Thursday, December 29, 2011

Terrible Car Commercials

With all of the money that auto executives spend on TV advertising, you would think that they would be very careful with what they are trying to say about their cars and how they say it. Sometimes things might look good in the boardroom but look terrible on the small screen.

Here are a few bad commercials that I have come across on the internet. Some of them are old and some of them are new, but all of them are pretty bad. Many of the horrible ads that I have seen are bad because they are now so old, and the car they are advertising is now known to be so bad, that the commercials can only make you laugh. Some of the ads are just bad, and were always bad. Either way, if you can at least have something to laugh at, it’s worthwhile taking another look.

Here is just a few for now there will be more, later.

Datsun 280ZX Black Gold

This advertisement is from 1980 which should be abundantly obvious to anyone who actually remembers that year. This ad really doesn’t need any explanation because the terribleness of it all is pretty easy to see. What is up with that dopey kiss?

1986 Ford Taurus Introduction

This is an ad that was probably very effective because it has a catchy tune, shows the car zooming down the road, and it shows plenty of people reacting positively to seeing the brand new Ford Taurus. This was the first year of the Taurus so it was totally new to the world and this commercial does make it look somewhat exciting. The problem with this ad is that the 1986 Ford Taurus was such a terrible car that it is hilarious to see the poor saps in this ad get so giddy over something that is going to have a bad transmission and blown head gaskets after only a few miles.

Chrysler 200 Imported from Detroit

I got a question for ya...What in the world is this guy talking about? As if Eminem drives a 200. This is a grandma car and putting a rap star in an ad like this isn’t fooling anyone. And what’s with the whole “Imported from Detroit” tagline? Last time I looked at the map Detroit was within the borders of the United States along with both New York City and Las Vegas. The ad also seems to be saying that because Detroit somehow resembles a ghost town that has fallen apart because of the problems in the auto industry, somehow they (the troubled local auto industry) are now able to build a really nice car for your grandma? "This is the motorcity, and this is what we do!" What do you do?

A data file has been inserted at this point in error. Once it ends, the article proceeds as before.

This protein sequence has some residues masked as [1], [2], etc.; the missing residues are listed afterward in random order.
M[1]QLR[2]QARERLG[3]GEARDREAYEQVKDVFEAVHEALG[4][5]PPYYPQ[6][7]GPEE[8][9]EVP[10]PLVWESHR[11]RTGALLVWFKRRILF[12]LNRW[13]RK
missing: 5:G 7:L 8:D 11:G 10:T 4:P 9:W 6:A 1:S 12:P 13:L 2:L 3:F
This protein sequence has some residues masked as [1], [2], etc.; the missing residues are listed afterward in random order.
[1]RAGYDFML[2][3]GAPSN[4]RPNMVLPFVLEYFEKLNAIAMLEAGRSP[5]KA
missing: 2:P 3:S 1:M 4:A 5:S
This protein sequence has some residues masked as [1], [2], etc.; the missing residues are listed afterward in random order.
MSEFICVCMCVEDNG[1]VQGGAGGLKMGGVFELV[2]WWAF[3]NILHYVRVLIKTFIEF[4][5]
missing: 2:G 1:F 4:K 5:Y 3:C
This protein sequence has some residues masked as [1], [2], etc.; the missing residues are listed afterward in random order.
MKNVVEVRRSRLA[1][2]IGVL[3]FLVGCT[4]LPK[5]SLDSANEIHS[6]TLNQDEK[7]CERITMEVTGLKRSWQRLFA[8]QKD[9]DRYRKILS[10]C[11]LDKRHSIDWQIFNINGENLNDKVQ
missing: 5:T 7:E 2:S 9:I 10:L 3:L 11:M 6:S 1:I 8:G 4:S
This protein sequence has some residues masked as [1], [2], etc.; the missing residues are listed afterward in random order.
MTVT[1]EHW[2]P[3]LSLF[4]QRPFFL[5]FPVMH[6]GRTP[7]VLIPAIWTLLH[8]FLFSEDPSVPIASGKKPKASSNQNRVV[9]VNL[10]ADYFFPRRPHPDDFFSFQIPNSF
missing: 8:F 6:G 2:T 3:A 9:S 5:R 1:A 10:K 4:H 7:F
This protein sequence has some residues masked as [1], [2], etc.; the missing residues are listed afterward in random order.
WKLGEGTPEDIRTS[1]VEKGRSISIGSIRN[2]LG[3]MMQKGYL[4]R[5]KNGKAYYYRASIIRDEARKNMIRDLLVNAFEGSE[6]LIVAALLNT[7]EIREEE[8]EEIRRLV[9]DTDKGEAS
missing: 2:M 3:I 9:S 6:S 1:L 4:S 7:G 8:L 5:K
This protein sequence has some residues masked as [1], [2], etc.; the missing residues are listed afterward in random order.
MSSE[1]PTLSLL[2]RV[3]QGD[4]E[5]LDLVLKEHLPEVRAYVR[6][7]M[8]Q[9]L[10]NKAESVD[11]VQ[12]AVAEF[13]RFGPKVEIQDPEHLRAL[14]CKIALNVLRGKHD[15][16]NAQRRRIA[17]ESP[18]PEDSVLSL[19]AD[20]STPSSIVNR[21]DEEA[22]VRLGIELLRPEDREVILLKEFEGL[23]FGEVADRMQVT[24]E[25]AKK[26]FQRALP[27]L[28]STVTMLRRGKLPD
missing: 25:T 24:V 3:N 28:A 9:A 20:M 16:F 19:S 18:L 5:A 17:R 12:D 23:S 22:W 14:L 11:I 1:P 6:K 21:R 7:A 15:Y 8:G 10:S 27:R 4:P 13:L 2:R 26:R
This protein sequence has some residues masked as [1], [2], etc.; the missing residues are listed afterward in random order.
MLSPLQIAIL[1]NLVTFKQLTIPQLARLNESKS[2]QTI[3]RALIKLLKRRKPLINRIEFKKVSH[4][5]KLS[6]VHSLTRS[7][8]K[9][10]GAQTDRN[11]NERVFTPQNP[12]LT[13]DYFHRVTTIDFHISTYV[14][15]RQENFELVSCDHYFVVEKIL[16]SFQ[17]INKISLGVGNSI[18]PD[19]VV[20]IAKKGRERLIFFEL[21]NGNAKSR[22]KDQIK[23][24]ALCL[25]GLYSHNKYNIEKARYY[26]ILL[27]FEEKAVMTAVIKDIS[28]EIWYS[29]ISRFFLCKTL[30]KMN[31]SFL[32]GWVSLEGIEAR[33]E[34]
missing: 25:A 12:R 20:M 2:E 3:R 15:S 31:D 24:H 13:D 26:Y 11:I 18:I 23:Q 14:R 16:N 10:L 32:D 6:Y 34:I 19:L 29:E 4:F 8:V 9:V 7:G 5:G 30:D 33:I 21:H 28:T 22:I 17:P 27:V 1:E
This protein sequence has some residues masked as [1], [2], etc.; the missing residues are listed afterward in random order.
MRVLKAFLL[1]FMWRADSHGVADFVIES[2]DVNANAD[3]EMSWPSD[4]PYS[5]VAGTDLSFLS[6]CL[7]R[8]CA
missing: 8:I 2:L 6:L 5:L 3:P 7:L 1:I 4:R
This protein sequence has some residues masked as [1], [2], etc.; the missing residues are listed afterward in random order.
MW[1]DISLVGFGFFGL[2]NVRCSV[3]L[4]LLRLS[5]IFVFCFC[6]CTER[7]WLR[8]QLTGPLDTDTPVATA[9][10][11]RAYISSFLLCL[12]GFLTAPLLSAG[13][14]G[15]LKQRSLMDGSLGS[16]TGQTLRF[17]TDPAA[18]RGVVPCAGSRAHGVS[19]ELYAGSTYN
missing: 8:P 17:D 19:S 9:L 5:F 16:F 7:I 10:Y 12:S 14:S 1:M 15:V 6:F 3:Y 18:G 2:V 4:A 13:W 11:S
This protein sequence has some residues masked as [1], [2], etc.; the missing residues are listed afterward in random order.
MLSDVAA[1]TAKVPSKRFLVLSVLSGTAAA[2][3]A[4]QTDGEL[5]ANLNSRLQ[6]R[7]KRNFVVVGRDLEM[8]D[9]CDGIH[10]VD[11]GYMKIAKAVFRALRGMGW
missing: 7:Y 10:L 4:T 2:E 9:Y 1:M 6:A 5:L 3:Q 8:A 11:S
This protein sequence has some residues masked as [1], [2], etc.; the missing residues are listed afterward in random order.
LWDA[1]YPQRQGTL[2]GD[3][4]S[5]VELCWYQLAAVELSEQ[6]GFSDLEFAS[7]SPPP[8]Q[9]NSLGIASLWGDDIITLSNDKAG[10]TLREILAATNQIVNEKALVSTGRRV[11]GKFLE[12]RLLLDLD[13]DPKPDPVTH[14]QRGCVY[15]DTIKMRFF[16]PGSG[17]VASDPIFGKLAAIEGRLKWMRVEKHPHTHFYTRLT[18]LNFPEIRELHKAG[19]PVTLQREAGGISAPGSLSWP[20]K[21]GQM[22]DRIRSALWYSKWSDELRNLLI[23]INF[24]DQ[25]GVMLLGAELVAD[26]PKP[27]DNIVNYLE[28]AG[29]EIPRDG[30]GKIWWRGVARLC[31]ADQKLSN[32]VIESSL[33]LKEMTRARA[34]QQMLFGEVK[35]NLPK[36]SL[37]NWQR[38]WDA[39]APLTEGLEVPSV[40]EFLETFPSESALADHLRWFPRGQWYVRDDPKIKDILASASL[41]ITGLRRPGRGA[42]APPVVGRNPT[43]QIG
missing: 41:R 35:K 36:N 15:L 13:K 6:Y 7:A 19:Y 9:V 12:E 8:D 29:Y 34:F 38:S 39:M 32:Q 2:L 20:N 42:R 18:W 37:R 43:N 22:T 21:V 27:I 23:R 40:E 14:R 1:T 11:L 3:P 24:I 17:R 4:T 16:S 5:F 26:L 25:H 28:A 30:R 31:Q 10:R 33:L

Ford and Chevy Trucks towing each other

My truck is bigger than your truck…no my truck is bigger than your truck. Girls, girls, you’re both pretty. As if you need to haul a truck hauling a truck pulling a truck. These little tests prove nothing, and are probably faked half the time anyway. Like someone who is about to buy a truck is going to be influenced by seeing a truck towing a mountain. If the Chevy at the end is really towing the mountain, who’s to say that they could just hook up a Ford to the front of the Chevy and then film a Ford commercial of their truck towing the truck that is towing the mountain. And what is the deal with the people just sitting around out in the middle of nowhere as the mountain towing truck drives by? No way is this commercial, or any other commercial like it, is really effective.

Sunday, December 18, 2011

What Makes an Oil Burner

Diesels are on the rise, what makes them so special?

The fuel used in diesel engines is often referred to as fuel oil. This is because it is a longer hydrocarbon chain than those used to formulate gasoline. If some diesel fuel is spilled on the garage floor it will still be there the next day and will not have evaporated like a puddle of gasoline would have. So the fuel is what makes a diesel different from a regular engine. While it is true that the fuel is different, other differences obviously exist that necessitate a different fuel.

Diesels get better fuel economy than gasoline engines, and diesels usually go more miles than a gasoline engine before a rebuild is needed. Diesels make more noise then a gas engine, diesel powered cars are never as fast as gasoline powered cars (naturally aspirated), and diesels may have a tendency to produce nasty black smoke when they are not running right. Many of these things are generally known by anyone who has ever owned a diesel, and these things usually represent the extent of the average person’s knowledge regarding diesel engines but differences run much deeper, and there are reasons why all of the things mentioned above are true, or maybe not as true as they once were.